As a teenager searching for a job, you may not have a lot of work experience or a high profile education and you might feel it will be difficult to land employment. The first aspect you need to realize is that you and everyone else your age is more or less in the same boat. You will most likely be competing with other teenagers who have a similar problem when deciding what to write on a resume. The other aspect you need to keep in mind is that employers looking to hire high school students expect to hire workers who will need training, whether it is provided before you get to the job or on-the-job training.
Writing high school resumes presents people with a common question when writing any type of CV: How to stand out from the crowd? The same issue is faced by countless experienced individuals applying for new positions. Here are a few ideas for how to make a high school resume.
The first item you need to address is self-identification. Provide complete data about yourself. Include your full name, address, contact number and email address. Stay away from weird and unusual email address ids. For instance, firstname.lastname@example.org is a horrible email address to put on a CV. Stick to a professional business-like email id such as using your full name or initials for either the first or last name. A couple of simple examples for Jane Doe would be email@example.com or firstname.lastname@example.org.
This is a controversial topic as some people suggest an objective is not really required for simple jobs, like working at an amusement park or a fast-food chain. However, others feel it must be included.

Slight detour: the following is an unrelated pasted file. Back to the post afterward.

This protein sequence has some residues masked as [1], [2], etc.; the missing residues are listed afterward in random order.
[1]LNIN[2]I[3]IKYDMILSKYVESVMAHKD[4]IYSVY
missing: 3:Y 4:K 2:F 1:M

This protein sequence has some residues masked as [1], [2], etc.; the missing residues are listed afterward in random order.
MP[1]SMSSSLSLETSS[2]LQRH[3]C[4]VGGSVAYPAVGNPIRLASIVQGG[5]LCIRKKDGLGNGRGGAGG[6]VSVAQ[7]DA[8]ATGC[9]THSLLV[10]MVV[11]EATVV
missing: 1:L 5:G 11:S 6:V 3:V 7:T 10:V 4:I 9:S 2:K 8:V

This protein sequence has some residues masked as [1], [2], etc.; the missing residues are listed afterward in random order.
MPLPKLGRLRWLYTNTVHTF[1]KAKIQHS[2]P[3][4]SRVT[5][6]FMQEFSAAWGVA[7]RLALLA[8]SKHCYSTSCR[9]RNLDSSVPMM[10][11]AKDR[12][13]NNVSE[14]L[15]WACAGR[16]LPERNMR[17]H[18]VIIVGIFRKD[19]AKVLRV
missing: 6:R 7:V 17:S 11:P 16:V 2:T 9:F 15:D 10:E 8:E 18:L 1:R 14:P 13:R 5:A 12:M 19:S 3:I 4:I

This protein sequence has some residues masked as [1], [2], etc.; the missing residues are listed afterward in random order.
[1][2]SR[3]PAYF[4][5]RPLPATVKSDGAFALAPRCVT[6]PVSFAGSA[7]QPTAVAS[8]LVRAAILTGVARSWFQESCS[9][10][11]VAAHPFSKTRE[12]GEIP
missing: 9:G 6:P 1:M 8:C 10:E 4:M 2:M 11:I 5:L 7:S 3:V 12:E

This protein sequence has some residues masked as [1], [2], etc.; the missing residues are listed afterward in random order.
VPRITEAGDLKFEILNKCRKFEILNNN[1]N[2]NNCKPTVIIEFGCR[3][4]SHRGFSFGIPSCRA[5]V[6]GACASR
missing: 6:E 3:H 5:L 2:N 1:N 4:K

Try a little creativity when it comes to writing your objective. You don’t necessarily have to tackle the job in question, but you may highlight qualities which will be useful in completing employment tasks. For instance, if you are planning to apply at a retail sports shoe store you can write the following statement:
Looking for a position where I can apply my social skills, developed while playing on my high-school soccer team, to enhance a company’s operations.
This statement fulfills multiple roles. First, it informs your potential employer that you are into sports, a great asset for an employee in this field. Second, you are highlighting your social skills which are critical for any sales job. Third, you are telling the HR person that you are a team player who can follow orders, another critical characteristic for the type of job you are applying for.
Be creative and find a way to send multiple messages in a simple and concise statement.
This is not a category you will see on an experienced individual’s resume, yet it is an excellent idea for high school resumes. Including future plans creates a perception of a highly motivated adolescent who has made serious plans about his future. Employers will view this person as someone who is responsible and they can rely upon. Your future plans can include your long-term education goals.
The other information you need to put will depend on your own skill set and the space available on your page. At your level, never make the resume more than a page long. It is unnecessary and will irk recruiters reading through hundreds or job applications, rather than encourage them to read a second page. Ideas for important content are honors and awards, language skills, work experience (if you have some) and volunteering activities.
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